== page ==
William Faulkner and the Civil War
Thursday, September 10, 2020 - 6:45 p.m. ET
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- This program is part of our Smithsonian Associates Streaming series.
- Platform: Zoom
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The long shadow of the Civil War hangs over the series of great novels that William Faulkner wrote about a largely un-Reconstructed South. Winner of the Nobel Prize in Literature in 1949, he is still considered one of the greatest American writers of all time. In Yoknapatawpha County—the sprawling, deeply imagined world at the center of his art—Faulkner created perhaps the richest gallery of characters in American fiction.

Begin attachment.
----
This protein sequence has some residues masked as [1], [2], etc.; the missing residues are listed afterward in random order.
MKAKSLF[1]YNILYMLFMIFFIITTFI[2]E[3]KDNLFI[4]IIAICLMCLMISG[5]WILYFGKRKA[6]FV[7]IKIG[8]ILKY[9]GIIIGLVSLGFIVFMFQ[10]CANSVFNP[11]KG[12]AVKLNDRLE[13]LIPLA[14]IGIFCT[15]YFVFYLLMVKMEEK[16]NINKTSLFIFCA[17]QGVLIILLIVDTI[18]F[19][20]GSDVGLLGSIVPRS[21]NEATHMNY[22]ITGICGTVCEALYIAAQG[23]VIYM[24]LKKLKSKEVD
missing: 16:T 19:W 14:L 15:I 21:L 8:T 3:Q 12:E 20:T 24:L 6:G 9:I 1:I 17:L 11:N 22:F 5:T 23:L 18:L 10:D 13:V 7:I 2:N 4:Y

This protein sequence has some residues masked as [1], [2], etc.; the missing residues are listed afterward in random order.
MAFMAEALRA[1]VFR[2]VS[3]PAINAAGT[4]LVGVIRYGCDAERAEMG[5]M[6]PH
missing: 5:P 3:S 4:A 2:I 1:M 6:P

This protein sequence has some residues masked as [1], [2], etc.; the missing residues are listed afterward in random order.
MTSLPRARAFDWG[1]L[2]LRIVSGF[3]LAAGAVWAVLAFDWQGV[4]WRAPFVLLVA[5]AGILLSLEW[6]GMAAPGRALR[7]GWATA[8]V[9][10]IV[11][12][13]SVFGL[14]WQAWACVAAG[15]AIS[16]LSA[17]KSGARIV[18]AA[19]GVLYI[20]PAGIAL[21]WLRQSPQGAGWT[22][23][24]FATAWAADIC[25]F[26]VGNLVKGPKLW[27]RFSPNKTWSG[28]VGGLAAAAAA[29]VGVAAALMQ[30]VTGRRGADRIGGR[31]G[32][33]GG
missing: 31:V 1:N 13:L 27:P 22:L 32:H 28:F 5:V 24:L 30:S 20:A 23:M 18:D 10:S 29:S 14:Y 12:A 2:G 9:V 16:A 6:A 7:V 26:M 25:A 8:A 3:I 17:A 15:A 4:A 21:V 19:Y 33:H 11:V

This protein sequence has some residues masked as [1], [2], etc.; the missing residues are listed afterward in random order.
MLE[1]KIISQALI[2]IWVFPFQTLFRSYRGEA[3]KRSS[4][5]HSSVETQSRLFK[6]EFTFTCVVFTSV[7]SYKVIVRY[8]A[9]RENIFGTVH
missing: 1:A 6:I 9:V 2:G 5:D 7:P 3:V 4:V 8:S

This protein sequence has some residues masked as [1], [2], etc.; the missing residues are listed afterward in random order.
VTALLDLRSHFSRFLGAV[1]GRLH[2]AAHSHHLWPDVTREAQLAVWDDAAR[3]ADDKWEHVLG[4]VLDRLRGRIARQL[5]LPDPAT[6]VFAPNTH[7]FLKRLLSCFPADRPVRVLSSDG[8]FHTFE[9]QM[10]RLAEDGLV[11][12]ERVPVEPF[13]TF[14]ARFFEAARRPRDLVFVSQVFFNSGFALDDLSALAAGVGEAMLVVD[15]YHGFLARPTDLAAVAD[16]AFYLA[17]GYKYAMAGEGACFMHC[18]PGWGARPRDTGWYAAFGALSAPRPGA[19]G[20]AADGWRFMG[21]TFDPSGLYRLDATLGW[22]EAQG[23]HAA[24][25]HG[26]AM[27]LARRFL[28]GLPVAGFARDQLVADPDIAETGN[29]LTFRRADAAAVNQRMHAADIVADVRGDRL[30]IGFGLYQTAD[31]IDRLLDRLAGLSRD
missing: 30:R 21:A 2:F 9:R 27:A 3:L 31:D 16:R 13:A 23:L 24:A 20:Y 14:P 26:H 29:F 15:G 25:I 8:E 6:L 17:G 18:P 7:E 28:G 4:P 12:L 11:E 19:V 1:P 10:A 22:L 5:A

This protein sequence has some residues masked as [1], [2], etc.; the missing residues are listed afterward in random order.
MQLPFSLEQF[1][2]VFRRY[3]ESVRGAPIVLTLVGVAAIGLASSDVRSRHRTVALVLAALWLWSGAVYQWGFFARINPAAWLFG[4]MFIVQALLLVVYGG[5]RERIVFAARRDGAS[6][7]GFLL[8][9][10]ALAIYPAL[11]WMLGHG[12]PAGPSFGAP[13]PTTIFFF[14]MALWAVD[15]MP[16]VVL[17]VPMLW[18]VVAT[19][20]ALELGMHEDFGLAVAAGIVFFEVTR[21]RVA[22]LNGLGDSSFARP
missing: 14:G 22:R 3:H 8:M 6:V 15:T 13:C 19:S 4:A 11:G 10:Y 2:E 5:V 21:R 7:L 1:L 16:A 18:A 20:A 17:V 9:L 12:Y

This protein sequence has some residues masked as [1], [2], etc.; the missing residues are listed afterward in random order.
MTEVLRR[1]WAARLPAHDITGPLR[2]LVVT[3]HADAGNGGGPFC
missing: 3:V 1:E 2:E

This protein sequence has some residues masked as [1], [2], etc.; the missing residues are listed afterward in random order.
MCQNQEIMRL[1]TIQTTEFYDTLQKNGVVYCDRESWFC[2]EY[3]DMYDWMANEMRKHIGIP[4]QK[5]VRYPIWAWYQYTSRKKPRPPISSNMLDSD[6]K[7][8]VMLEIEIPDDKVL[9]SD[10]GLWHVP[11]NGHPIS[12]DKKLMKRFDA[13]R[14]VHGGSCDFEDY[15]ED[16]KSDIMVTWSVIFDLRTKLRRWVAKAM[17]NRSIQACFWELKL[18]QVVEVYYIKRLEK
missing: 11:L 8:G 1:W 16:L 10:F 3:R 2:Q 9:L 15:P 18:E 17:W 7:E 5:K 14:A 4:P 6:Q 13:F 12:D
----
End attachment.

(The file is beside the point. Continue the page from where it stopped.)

Drawing on his book The Saddest Words: William Faulkner’s Civil War, author Michael Gorra sheds light on the inner and outer forces that shaped Faulkner’s literary imagination and discusses how the Civil War is an inescapable point of reference in his characters. He explains how the Civil War can be used to understand Faulkner, and how Faulkner can be used to understand the war. Gorra examines how Faulkner can be appreciated in the 21st century through works that masterfully chronicle one of the most abhorrent periods in our nation’s history—the aftershocks of which are still being felt.
Gorra is a professor of English and literature at Smith College.
The Saddest Words: William Faulkner’s Civil War is available for sale.
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This program is part of our
Smithsonian Associates Streaming series.